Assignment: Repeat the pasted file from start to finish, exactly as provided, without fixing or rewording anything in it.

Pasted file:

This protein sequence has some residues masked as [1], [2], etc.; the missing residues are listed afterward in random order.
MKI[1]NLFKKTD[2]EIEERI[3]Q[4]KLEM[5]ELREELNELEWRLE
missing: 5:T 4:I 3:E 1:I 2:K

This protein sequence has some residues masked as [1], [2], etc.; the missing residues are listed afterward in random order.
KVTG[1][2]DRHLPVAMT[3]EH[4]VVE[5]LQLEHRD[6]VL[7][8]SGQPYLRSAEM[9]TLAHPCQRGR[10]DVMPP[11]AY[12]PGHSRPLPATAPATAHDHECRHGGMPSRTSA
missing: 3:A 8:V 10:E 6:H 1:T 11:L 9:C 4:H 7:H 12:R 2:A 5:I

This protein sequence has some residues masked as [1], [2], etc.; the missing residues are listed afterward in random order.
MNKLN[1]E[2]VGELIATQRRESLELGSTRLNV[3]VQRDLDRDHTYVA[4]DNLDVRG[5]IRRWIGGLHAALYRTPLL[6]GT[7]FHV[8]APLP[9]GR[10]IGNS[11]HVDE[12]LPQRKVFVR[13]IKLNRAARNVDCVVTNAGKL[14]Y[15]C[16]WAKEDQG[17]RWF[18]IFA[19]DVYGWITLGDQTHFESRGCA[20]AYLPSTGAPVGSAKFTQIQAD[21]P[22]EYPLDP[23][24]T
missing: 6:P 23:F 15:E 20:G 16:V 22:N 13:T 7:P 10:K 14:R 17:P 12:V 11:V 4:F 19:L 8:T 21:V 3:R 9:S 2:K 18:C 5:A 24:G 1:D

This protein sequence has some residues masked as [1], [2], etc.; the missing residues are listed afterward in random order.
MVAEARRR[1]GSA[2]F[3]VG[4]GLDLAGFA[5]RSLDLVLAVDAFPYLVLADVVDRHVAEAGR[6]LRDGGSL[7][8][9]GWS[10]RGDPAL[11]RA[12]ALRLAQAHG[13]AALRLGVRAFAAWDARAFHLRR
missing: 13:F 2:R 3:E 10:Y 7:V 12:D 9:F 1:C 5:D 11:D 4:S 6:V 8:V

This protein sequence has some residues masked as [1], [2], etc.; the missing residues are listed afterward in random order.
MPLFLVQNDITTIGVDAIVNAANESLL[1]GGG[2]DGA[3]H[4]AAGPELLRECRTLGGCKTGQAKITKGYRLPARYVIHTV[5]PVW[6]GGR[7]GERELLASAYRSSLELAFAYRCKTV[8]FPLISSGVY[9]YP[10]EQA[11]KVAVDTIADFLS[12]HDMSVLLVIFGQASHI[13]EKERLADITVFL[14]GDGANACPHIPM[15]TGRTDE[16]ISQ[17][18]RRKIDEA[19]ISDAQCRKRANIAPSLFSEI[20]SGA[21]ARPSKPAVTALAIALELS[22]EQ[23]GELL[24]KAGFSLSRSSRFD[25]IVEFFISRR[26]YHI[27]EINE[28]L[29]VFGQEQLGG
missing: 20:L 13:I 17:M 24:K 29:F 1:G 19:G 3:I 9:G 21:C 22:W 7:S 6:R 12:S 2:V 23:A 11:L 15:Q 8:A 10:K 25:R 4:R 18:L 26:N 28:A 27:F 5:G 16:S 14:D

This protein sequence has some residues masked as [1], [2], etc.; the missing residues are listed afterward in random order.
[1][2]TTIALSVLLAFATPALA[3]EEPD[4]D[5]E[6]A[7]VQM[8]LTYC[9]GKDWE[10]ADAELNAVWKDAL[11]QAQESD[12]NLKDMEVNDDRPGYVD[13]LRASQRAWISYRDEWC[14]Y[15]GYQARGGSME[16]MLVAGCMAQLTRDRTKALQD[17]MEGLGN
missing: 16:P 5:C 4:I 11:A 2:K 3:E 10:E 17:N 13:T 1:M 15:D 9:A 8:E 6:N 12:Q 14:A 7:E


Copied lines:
This protein sequence has some residues masked as [1], [2], etc.; the missing residues are listed afterward in random order.
MKI[1]NLFKKTD[2]EIEERI[3]Q[4]KLEM[5]ELREELNELEWRLE
missing: 5:T 4:I 3:E 1:I 2:K

This protein sequence has some residues masked as [1], [2], etc.; the missing residues are listed afterward in random order.
KVTG[1][2]DRHLPVAMT[3]EH[4]VVE[5]LQLEHRD[6]VL[7][8]SGQPYLRSAEM[9]TLAHPCQRGR[10]DVMPP[11]AY[12]PGHSRPLPATAPATAHDHECRHGGMPSRTSA
missing: 3:A 8:V 10:E 6:H 1:T 11:L 9:C 4:H 7:H 12:R 2:A 5:I

This protein sequence has some residues masked as [1], [2], etc.; the missing residues are listed afterward in random order.
MNKLN[1]E[2]VGELIATQRRESLELGSTRLNV[3]VQRDLDRDHTYVA[4]DNLDVRG[5]IRRWIGGLHAALYRTPLL[6]GT[7]FHV[8]APLP[9]GR[10]IGNS[11]HVDE[12]LPQRKVFVR[13]IKLNRAARNVDCVVTNAGKL[14]Y[15]C[16]WAKEDQG[17]RWF[18]IFA[19]DVYGWITLGDQTHFESRGCA[20]AYLPSTGAPVGSAKFTQIQAD[21]P[22]EYPLDP[23][24]T
missing: 6:P 23:F 15:E 20:G 16:V 22:N 13:T 7:P 10:K 14:R 17:P 12:V 11:V 4:F 19:L 8:T 21:V 3:R 9:S 2:K 18:C 5:A 24:G 1:D

This protein sequence has some residues masked as [1], [2], etc.; the missing residues are listed afterward in random order.
MVAEARRR[1]GSA[2]F[3]VG[4]GLDLAGFA[5]RSLDLVLAVDAFPYLVLADVVDRHVAEAGR[6]LRDGGSL[7][8][9]GWS[10]RGDPAL[11]RA[12]ALRLAQAHG[13]AALRLGVRAFAAWDARAFHLRR
missing: 13:F 2:R 3:E 10:Y 7:V 12:D 9:F 1:C 5:D 11:D 4:S 6:V 8:V

This protein sequence has some residues masked as [1], [2], etc.; the missing residues are listed afterward in random order.
MPLFLVQNDITTIGVDAIVNAANESLL[1]GGG[2]DGA[3]H[4]AAGPELLRECRTLGGCKTGQAKITKGYRLPARYVIHTV[5]PVW[6]GGR[7]GERELLASAYRSSLELAFAYRCKTV[8]FPLISSGVY[9]YP[10]EQA[11]KVAVDTIADFLS[12]HDMSVLLVIFGQASHI[13]EKERLADITVFL[14]GDGANACPHIPM[15]TGRTDE[16]ISQ[17][18]RRKIDEA[19]ISDAQCRKRANIAPSLFSEI[20]SGA[21]ARPSKPAVTALAIALELS[22]EQ[23]GELL[24]KAGFSLSRSSRFD[25]IVEFFISRR[26]YHI[27]EINE[28]L[29]VFGQEQLGG
missing: 20:L 13:I 17:M 24:K 29:F 1:G 19:G 3:I 9:G 21:C 22:W 7:S 6:R 12:S 2:V 23:A 11:L 15:Q 8:A 10:K 25:R 4:R 18:L 26:N 28:A 27:F 5:G 16:S 14:D

This protein sequence has some residues masked as [1], [2], etc.; the missing residues are listed afterward in random order.
[1][2]TTIALSVLLAFATPALA[3]EEPD[4]D[5]E[6]A[7]VQM[8]LTYC[9]GKDWE[10]ADAELNAVWKDAL[11]QAQESD[12]NLKDMEVNDDRPGYVD[13]LRASQRAWISYRDEWC[14]Y[15]GYQARGGSME[16]MLVAGCMAQLTRDRTKALQD[17]MEGLGN
missing: 16:P 5:C 4:I 11:A 2:K 3:E 10:E 17:N 13:T 1:M 15:D 9:A 8:E 6:N 12:Q 14:A 7:E